Sunday, September 22, 2013
Four Albums for a Healing Heart
This time last September, my Dad was recovering at home from his first hip replacement surgery. My mom was with him, of course, and I spoke to her almost daily on the phone, checking in. They told us not to worry, to have fun on our little anniversary trip, which had been scheduled since March. So we went and said we'd visit in a few weeks, in October.
This time last September, Gaines and I were spending a long weekend in Nashville at an annual retreat called Hutchmoot, a conference of sorts for like-minded (though not at all alike) music-lovers, artists, writers, storytellers and songsmiths. Where do we fit in? I suppose we are just appreciators, connoisseurs. We were certainly soaking it all in that weekend, enjoying the conversations and the company.
This time last September, on Saturday, we found ourselves sitting on folding chairs under a tent outside the church where a large crowd had gathered. On a sun-soaked, crisp afternoon, the dappled leaves on the trees around us just beginning to be touched by fall, we relaxed and relished in the stories and heartfelt songs of one of our favorite musicians: Eric Peters. An impromptu concert, one of the many "sessions" available for our attendance, would become one of the highlights of our weekend. He took requests, he fumbled and tuned and told stories. He was so honest about his struggles, sharing more than I had realized about a hard year he'd had. Little did I know, I was about to have one of my own.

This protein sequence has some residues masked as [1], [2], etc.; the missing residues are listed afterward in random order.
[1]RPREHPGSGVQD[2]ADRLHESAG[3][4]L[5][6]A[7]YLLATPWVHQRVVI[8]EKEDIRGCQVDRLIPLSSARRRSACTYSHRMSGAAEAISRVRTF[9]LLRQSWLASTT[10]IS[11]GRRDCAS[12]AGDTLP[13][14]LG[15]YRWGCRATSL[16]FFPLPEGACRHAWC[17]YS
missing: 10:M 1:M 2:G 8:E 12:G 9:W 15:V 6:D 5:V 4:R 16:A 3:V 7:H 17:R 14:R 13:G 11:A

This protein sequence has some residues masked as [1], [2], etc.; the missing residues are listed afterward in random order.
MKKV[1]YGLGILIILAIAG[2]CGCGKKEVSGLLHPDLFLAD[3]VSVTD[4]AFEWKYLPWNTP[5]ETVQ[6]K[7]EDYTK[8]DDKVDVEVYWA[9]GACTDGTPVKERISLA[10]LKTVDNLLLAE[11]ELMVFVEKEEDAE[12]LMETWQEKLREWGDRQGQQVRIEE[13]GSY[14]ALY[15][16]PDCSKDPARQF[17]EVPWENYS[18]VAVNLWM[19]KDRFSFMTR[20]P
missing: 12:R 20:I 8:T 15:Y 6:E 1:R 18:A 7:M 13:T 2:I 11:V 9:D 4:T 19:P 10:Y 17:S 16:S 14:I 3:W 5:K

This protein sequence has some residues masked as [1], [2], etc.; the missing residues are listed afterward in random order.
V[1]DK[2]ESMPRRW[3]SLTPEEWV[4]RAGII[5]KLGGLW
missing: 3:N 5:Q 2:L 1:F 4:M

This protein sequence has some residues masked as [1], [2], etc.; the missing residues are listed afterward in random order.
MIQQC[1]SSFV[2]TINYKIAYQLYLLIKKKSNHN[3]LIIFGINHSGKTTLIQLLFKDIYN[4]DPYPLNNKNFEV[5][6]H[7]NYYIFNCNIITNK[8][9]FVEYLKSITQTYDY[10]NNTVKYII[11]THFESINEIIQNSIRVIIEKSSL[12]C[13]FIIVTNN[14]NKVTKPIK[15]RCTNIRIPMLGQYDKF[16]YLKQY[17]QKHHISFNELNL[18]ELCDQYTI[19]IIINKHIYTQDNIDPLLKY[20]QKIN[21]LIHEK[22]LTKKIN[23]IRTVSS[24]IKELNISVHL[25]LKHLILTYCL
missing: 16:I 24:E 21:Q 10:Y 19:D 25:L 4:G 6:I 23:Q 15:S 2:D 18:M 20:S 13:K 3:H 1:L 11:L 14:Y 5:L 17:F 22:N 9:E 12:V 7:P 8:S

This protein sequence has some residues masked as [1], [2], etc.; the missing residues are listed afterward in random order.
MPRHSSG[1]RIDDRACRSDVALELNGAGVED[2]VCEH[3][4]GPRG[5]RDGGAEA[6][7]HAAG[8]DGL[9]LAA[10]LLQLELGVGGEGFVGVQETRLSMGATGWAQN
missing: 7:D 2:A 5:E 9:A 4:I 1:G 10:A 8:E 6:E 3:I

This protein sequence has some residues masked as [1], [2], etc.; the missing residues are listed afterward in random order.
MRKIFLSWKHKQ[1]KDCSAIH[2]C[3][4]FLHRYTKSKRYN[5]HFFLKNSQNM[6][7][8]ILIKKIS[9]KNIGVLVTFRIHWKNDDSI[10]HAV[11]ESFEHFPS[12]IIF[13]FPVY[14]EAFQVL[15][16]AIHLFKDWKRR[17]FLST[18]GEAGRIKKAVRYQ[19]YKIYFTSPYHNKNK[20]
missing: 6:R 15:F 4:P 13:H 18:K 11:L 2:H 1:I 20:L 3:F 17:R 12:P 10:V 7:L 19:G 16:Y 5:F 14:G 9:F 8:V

Less than two and a half weeks after that September Saturday in 2012, my mother passed away from a heart attack. Into this sudden void I poured the music that had most recently touched me: Andrew Peterson, Eric Peters, Andrew Osenga, Matthew Smith. I suppose I should tell you about them. Not their stories, exactly, for they belong to them, but more of mine. About how particular moments in their music have become balms for my soul. Within those two weeks before my mother's death we had seen them all live, in concert, the last show just days before she died. Apparently, I needed these fellow travelers to speak into my life more than I realized. But the Lord knew that.
And so, I want to share them all with you, one at a time, stopping along the way and asking you to listen. I suppose this is my way of saying thank you to them.
For now, I'm just going to share a list, with links. Peruse as you will.
Andrew Peterson's Light for the Lost Boy
Eric Peters' Birds of Relocation
Andrew Osenga's Leonard the Lonely Astronaut
Matthew Smith's Watch the Rising Day